Abundance - the relative amount of a species in a particular ecosystem - is an important concept in ecology. Measures of abundance, which are approximated by counting the number of individuals in a sample area, are used to indicate population health and well-being. Thus, abundance has a central role in many ecological theories, including the limitation of species ranges and geographical patterns of speciation.
However, many of these ideas are based on a basic hypothesis about how abundance varies across a species' range. Specifically, it is generally assumed that abundance is greatest at the center of a species range and declines towards the edge of the range (the 'abundant center' can look much like a normal distribution). This simple assumption is often justified by the idea that abundance is tied to environmental gradients; at some point, the environmental conditions become less favorable and population numbers decline and, eventually, populations are no longer sustained because conditions become too extreme. In other words, local abundance is a reflection of how well a particular site meets the needs of a species. It approximates the niche. However, the 'abundant center' hypothesis assumes that niche conditions are spatially correlated and gradually decline toward range edges. This assumption is used extensively in theoretical and applied ecological research. It might also be inappropriate most of the time (Sagarin et al. 2006).
Why wouldn't abundance exhibit a uniform pattern across a range?
Essentially, abundance is controlled by many factors other than gradual environmental gradients. Canham and Thomas (2010) showed that trees in North America showed very little variation in local abundance across the species' ranges. Similarly, Sagarin and Gaines (2002) found that only 39% of the (145 diverse) cases that they examined even closely resembled a pattern of peak abundance in the center of the range. This is probably because, once an organism has colonized a site, factors like competition with other organisms and heterogeneity in local environmental factors like soil type, soil moisture, or topography are what modulate local abundance (Clark et al. 2011).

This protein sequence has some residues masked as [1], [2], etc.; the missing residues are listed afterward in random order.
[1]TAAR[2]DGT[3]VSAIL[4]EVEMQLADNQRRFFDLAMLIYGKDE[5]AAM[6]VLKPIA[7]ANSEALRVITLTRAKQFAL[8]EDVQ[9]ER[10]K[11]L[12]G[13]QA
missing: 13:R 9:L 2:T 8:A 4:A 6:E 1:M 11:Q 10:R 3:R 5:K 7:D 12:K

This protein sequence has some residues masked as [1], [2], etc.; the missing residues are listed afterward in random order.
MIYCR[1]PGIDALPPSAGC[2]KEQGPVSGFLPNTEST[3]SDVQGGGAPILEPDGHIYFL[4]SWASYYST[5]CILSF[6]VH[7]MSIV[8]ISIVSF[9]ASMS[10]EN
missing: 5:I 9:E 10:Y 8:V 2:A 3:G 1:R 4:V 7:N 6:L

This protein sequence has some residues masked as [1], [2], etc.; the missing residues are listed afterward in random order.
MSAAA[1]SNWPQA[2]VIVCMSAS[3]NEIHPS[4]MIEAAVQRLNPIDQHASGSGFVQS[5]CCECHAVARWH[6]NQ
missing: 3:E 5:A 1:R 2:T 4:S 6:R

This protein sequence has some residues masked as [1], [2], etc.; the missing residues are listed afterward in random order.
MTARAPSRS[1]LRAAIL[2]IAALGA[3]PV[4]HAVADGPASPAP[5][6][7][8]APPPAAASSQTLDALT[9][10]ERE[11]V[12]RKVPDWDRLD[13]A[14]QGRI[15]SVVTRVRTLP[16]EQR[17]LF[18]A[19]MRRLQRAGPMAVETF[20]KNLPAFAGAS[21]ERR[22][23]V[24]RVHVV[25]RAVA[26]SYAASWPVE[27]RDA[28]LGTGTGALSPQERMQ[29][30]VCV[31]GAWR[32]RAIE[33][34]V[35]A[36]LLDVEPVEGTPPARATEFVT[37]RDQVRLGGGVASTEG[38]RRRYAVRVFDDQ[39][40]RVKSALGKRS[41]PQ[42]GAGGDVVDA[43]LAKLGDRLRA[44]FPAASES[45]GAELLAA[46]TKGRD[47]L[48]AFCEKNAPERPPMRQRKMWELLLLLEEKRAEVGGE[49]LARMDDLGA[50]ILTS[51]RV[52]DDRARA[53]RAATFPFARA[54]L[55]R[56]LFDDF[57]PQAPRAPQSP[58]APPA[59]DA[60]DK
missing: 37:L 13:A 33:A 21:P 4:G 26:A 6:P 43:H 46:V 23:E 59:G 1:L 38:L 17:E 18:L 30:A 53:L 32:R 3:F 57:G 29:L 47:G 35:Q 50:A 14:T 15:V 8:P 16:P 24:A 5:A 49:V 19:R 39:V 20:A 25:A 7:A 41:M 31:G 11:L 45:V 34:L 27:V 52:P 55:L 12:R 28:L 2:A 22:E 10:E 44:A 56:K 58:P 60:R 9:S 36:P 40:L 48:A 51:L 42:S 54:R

Is abundance still a useful indicator for ecology?
Given this issue, it is likely that abundance is not as useful as we thought for predicting the climate sensitivity of a species. This is an issue given that many models that predict species responses to climate ('climate envelope models') assume that abundance is a direct indicator of climate response.
Abundance is still valuable. In its basic definition it is still relevant as an indicator of population health. However, it is unlikely that most species will meet the assumption of an abundant center with gradual declines towards the edges. Consequently, we need to re-test many of our hypotheses about how species range dynamics function (Sagarin and Gaines 2002). To make abundance useful for predicting species responses to climate, it will be important to include other variables like physiological condition or population growth rates to get the whole picture (Clark et al. 2011). However, our realization that real abundance distributions are much more complex and varied provide an opportunity to re-evaluate theoretical concepts and develop better hypotheses to explain species dynamics (Sagarin et al. 2006). The possibilities are nearly endless!
- Canham CD, Thomas RQ. 2010. Frequency, not relative abundance, of temperate tree species varies along climate gradients in eastern North America. Ecology 91:3343-3440.
- Clark JS, et al. 2011. Climate change vulnerability of forest biodiversity: climate and competition tracking of demographic rates. Global Change Biology 17:1834-1849.
- Sagarin RD, Gaines SD. 2002. The 'abundant centre' distribution: to what extent is it a biogeographical rule? Ecology Letters 5:137-147.
- Sagarin RD, Gaines SD, Gaylord B. 2006. Moving beyond assumptions to understand abundance distributions across the ranges of species. Trends in Ecology and Evolution 21:524-530.